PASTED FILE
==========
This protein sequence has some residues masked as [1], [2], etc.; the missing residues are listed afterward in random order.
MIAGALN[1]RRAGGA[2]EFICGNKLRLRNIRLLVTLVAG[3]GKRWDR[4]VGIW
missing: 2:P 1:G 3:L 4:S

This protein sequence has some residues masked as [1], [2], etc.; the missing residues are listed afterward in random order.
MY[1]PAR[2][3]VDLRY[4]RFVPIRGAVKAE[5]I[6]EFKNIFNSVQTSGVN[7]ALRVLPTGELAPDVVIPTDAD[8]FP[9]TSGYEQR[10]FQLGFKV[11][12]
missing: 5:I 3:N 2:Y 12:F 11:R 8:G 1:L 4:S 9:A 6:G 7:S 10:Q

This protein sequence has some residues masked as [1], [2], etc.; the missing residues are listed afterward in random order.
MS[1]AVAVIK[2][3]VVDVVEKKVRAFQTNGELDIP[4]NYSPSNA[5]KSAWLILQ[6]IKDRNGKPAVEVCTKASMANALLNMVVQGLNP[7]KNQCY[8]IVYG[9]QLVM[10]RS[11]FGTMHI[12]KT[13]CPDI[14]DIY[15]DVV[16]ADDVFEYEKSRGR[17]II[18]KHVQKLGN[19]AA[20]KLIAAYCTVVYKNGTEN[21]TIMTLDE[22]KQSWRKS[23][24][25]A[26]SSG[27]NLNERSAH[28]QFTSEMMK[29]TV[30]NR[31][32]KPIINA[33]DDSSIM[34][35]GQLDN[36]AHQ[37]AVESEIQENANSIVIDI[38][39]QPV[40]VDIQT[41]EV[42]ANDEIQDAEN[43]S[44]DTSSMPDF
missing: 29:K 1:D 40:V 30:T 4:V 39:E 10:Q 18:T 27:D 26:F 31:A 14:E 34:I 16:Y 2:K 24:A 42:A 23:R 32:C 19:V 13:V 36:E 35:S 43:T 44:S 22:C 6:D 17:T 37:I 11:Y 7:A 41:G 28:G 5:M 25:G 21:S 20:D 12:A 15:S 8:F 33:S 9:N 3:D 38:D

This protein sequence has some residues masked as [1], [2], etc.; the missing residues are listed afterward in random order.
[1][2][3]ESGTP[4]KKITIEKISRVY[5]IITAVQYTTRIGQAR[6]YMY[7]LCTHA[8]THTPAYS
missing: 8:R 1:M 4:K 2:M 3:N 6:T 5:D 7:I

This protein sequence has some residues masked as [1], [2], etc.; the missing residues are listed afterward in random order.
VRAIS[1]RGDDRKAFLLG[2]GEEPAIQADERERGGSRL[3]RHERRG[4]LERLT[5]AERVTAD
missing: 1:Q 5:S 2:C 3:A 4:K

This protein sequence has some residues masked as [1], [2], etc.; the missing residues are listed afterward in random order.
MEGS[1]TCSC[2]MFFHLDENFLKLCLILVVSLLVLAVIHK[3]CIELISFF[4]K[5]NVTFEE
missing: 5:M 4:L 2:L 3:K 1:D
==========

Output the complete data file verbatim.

This protein sequence has some residues masked as [1], [2], etc.; the missing residues are listed afterward in random order.
MIAGALN[1]RRAGGA[2]EFICGNKLRLRNIRLLVTLVAG[3]GKRWDR[4]VGIW
missing: 2:P 1:G 3:L 4:S

This protein sequence has some residues masked as [1], [2], etc.; the missing residues are listed afterward in random order.
MY[1]PAR[2][3]VDLRY[4]RFVPIRGAVKAE[5]I[6]EFKNIFNSVQTSGVN[7]ALRVLPTGELAPDVVIPTDAD[8]FP[9]TSGYEQR[10]FQLGFKV[11][12]
missing: 5:I 3:N 2:Y 12:F 11:R 8:G 1:L 4:S 9:A 6:G 7:S 10:Q

This protein sequence has some residues masked as [1], [2], etc.; the missing residues are listed afterward in random order.
MS[1]AVAVIK[2][3]VVDVVEKKVRAFQTNGELDIP[4]NYSPSNA[5]KSAWLILQ[6]IKDRNGKPAVEVCTKASMANALLNMVVQGLNP[7]KNQCY[8]IVYG[9]QLVM[10]RS[11]FGTMHI[12]KT[13]CPDI[14]DIY[15]DVV[16]ADDVFEYEKSRGR[17]II[18]KHVQKLGN[19]AA[20]KLIAAYCTVVYKNGTEN[21]TIMTLDE[22]KQSWRKS[23][24][25]A[26]SSG[27]NLNERSAH[28]QFTSEMMK[29]TV[30]NR[31][32]KPIINA[33]DDSSIM[34][35]GQLDN[36]AHQ[37]AVESEIQENANSIVIDI[38][39]QPV[40]VDIQT[41]EV[42]ANDEIQDAEN[43]S[44]DTSSMPDF
missing: 29:K 1:D 40:V 30:T 4:V 39:E 10:Q 18:T 27:D 26:F 31:A 14:E 34:I 16:Y 2:K 24:A 42:A 23:R 32:C 19:V 13:V 36:E 35:S 43:T 44:S 22:C 6:D 17:T 37:I 11:Y 7:A 41:G 28:G 5:M 25:G 21:S 20:D 12:A 15:S 8:F 33:S 9:N 3:D 38:D

This protein sequence has some residues masked as [1], [2], etc.; the missing residues are listed afterward in random order.
[1][2][3]ESGTP[4]KKITIEKISRVY[5]IITAVQYTTRIGQAR[6]YMY[7]LCTHA[8]THTPAYS
missing: 8:R 1:M 4:K 2:M 3:N 6:T 5:D 7:I

This protein sequence has some residues masked as [1], [2], etc.; the missing residues are listed afterward in random order.
VRAIS[1]RGDDRKAFLLG[2]GEEPAIQADERERGGSRL[3]RHERRG[4]LERLT[5]AERVTAD
missing: 1:Q 5:S 2:C 3:A 4:K

This protein sequence has some residues masked as [1], [2], etc.; the missing residues are listed afterward in random order.
MEGS[1]TCSC[2]MFFHLDENFLKLCLILVVSLLVLAVIHK[3]CIELISFF[4]K[5]NVTFEE
missing: 5:M 4:L 2:L 3:K 1:D